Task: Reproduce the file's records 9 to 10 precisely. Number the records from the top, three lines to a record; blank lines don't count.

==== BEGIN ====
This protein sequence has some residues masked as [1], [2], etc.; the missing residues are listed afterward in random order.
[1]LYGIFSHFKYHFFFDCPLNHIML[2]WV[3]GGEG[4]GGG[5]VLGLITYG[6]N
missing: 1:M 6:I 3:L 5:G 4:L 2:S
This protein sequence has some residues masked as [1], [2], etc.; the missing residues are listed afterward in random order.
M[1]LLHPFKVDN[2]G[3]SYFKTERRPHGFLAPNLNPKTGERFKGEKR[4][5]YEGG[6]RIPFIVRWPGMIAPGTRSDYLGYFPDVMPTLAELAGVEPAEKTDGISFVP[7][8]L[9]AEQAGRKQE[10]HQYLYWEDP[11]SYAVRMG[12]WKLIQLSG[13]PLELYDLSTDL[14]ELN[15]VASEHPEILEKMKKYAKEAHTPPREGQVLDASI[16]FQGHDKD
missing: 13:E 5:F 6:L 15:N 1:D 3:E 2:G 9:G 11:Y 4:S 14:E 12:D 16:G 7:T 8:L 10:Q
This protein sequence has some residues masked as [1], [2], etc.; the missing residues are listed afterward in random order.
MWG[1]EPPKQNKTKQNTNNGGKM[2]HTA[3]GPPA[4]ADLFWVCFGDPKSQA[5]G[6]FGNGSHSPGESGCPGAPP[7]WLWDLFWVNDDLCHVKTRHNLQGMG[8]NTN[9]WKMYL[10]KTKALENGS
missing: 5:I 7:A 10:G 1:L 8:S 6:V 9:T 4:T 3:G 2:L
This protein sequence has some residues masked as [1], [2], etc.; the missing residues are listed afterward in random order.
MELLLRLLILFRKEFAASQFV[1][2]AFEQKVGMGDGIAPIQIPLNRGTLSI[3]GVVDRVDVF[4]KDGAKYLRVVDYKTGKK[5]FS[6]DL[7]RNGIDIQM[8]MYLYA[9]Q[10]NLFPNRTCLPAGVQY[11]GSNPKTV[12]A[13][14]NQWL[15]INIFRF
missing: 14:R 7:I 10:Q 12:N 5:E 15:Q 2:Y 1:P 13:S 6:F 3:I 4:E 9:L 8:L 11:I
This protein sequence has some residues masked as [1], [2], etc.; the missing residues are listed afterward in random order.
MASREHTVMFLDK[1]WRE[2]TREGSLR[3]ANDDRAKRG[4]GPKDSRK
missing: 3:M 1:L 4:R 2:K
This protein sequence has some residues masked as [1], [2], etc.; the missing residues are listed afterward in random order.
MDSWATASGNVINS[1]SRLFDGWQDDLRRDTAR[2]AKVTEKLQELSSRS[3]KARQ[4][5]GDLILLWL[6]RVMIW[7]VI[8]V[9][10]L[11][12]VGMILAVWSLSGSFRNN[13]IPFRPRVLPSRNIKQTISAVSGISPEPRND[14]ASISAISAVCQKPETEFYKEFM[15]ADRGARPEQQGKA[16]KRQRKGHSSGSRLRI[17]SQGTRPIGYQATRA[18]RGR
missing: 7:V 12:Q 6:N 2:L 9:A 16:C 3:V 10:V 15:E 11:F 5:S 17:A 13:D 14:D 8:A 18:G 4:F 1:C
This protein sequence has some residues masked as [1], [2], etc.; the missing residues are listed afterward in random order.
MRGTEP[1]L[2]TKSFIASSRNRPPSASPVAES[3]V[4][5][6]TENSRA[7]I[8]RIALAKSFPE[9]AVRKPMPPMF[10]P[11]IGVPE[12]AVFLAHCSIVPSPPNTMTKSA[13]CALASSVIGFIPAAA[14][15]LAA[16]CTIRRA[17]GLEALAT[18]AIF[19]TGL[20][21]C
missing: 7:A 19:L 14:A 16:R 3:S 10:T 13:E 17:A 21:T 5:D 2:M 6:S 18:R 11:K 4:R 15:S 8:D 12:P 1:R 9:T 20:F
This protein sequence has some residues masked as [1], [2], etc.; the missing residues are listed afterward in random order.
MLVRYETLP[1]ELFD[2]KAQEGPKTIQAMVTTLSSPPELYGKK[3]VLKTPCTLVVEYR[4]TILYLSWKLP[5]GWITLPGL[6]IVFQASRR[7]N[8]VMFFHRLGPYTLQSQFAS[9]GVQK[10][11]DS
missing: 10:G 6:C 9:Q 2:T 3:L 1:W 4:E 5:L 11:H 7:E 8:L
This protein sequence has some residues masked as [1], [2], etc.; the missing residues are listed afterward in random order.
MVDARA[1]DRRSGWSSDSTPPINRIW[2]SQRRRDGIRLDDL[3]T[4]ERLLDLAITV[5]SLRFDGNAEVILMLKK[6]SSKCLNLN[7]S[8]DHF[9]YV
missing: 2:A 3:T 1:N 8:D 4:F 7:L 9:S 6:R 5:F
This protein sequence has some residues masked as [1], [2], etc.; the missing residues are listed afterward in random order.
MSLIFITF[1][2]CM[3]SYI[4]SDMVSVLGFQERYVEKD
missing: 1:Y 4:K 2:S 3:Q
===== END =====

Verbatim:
This protein sequence has some residues masked as [1], [2], etc.; the missing residues are listed afterward in random order.
MVDARA[1]DRRSGWSSDSTPPINRIW[2]SQRRRDGIRLDDL[3]T[4]ERLLDLAITV[5]SLRFDGNAEVILMLKK[6]SSKCLNLN[7]S[8]DHF[9]YV
missing: 2:A 3:T 1:N 8:D 4:F 7:L 9:S 6:R 5:F
This protein sequence has some residues masked as [1], [2], etc.; the missing residues are listed afterward in random order.
MSLIFITF[1][2]CM[3]SYI[4]SDMVSVLGFQERYVEKD
missing: 1:Y 4:K 2:S 3:Q